Tuesday, 6 October 2015

A fighting withdrawal.

This game was a straight copy of the Napoleonic scenario in the Black Powder rule book. I used my British 5th Division and Chris brought his French as the opposition.

Opening positions, Allied 5th Division. They must get at least 50% of their units off the table across the bridge and through the defended town just out of the picture to the right.

One battalion defends the bridge.

A panoramic view of the field.

The French enter the town.

French cavalry Brigade.

Two Allied Brigades begin the retreat protected by the cavalry and British Brigade.

More French troops arrive.

French lancers charge British Dragoons using a 'follow me' order.

The British are disordered with 3 casualties. The marker indicates disorder happened in the enemy turn. At the end of the turn it will be turned over to Disorder 1 to ensure the unit remains disordered during its own turn.

Lancers are also disordered.

The protecting Brigade steadily gives ground.

The other Brigades converge on the bridge, the Portuguese are given the task of assaulting the bridge and town.

The French lie in wait.

This time French Chasseurs and the British Dragoons engage.

The French form a Grand battery.

The lancers have reformed behind the remaining unit in the brigade.

The Dragoons are again pushed back.

The Portuguese fail their order to attack the bridge.

Artillery prepare to bombard the town.

Withdrawal continues covered by cavalry and artillery who refuse to withdraw!

The French occupy the buildings while skirmishers cover the bridge.

More French eventually arrive.

Disordered by counter battery fire.

Threatened by cavalry the French form a Brigade square.

Others form attack columns.

KGL hussars charge the French column.

The French cavalry attempt to move and support the infantry.

However the French column is destroyed.

The Hussars fall back to reform.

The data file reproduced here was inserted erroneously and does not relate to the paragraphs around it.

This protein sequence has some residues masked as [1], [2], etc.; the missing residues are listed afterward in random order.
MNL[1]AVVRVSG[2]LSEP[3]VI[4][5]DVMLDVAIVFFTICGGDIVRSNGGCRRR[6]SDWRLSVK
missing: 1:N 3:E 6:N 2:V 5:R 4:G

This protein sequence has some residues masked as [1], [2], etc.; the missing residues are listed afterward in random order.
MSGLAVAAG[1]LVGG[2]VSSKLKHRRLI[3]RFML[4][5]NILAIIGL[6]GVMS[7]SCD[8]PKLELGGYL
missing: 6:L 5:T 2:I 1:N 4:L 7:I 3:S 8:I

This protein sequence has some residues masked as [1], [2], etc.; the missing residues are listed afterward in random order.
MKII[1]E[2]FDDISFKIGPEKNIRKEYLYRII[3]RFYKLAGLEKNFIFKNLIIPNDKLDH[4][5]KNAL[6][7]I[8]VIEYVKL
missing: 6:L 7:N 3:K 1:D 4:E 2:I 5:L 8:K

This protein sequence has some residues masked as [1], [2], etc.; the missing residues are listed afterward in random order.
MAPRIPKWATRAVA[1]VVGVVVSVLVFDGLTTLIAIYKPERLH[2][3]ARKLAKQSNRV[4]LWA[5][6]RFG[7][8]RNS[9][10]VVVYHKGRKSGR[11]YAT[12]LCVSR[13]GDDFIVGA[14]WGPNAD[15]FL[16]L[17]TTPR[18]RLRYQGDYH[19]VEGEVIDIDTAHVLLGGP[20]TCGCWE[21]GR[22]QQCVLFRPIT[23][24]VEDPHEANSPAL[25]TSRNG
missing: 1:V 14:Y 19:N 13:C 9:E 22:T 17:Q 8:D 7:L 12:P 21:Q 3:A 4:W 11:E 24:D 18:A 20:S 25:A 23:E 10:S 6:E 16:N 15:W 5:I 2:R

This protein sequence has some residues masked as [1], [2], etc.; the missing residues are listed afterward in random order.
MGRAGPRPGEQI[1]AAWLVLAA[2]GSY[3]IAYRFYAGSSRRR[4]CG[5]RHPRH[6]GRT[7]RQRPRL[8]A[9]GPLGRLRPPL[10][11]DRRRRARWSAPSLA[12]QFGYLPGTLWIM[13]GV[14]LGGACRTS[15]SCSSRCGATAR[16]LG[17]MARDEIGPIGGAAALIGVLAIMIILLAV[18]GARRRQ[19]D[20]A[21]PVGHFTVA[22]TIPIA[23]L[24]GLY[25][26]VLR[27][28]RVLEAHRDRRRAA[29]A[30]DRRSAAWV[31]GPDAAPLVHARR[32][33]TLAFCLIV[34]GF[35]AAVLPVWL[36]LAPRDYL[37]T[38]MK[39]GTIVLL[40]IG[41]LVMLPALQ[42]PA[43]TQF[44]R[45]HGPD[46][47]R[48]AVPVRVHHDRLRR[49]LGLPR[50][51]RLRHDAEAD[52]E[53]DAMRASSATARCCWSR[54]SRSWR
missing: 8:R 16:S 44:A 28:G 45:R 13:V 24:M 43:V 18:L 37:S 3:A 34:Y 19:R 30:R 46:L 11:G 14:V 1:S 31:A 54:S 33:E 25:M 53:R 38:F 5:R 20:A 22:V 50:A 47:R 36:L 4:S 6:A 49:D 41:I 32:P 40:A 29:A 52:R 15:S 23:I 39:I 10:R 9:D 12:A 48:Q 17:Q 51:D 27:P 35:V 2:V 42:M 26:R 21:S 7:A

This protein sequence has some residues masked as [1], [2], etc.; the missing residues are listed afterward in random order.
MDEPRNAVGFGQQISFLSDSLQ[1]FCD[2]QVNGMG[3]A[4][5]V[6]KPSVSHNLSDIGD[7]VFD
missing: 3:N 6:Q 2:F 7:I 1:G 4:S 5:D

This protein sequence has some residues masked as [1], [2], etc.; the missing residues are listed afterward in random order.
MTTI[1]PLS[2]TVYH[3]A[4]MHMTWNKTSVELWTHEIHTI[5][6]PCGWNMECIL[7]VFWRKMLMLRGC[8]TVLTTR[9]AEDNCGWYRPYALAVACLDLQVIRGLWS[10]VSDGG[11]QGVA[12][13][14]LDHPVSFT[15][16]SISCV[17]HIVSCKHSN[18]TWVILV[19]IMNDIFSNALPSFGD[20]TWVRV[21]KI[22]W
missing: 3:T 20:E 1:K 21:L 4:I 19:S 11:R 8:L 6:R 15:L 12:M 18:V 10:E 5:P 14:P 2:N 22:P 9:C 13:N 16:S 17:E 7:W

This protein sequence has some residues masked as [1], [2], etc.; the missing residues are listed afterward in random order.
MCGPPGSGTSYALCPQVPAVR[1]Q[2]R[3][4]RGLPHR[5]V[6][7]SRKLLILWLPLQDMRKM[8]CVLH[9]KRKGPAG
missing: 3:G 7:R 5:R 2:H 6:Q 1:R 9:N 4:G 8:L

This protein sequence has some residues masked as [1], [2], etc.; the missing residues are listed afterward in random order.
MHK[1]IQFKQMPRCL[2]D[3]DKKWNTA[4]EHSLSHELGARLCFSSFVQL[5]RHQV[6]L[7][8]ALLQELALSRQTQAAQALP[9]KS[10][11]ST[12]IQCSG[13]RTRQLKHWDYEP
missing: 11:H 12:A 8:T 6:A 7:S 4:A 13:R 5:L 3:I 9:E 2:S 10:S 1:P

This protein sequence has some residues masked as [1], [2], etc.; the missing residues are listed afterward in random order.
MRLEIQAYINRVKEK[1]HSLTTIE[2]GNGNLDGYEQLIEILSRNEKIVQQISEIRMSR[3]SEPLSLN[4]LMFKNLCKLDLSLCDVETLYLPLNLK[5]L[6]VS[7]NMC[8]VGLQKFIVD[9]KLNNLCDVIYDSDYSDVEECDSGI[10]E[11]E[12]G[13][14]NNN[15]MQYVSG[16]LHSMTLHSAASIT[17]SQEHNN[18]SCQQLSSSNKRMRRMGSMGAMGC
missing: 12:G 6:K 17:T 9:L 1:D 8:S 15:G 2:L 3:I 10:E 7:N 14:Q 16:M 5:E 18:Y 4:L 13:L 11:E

A British unit enters the small village to create a strongpoint.

The British withdrawal is going well but their 2 artillery batteries remain exposed.

The congested area in front of the bridge. The Portuguese refusal to attack is making the situation critical.

Heroic last stand of the Royal Artillery.

British Light Dragoons attempt to save them from French cavalry.

A British Brigade is ordered to assault the town and marches over to clear the skirmish screen.

The isolater RHA battery remain at their pieces and will go down fighting.

The French right wing is pinned in square by British cavalry.

as is the right. The Royal Artillery battery has been wiped out but the British cavalry pushed their opponents back .

The British assault continues.

The RHA desperately try to escape the same fate as their RA colleagues and limber up.

They are caught by French cavalry and destroyed.

British infantry clear the village and units begin to pour over the bridge.

The French decide to assault the strong point instead of marching around it.

Artillery deploy to bombard the congested area in front of the bridge.

A succession of poor command rolls for the French has left them too far behind to prevent the Allies escaping.

The French are repulsed from the strong point.

6 units have escaped up to this point.

plus the unit now occupying the village.

Remaining units form march columns and advance to safety.

The French again assault the strong point.

Cavalry face off.

Again the French are thrown back.

The British evacuate the strong point covered by cavalry as the final units march over the bridge.

A final clash of cavalry.

and the French Dragoons are destroyed.

 An excellent game which lasted all day. The French suffered from poor command rolls which prevented them from pressing the Allied withdrawal and the early use of the'Follow me' order, while lots of fun left the remaining cavalry units isolated when they may have been useful in slowing British down by forcing them into square.

Allies- Mick and Carl
French-Tom, Chris and Richard.

We used the heavily amended Black Powder rules brought to the club by Chris.

Thanks for looking.

Mick and Carl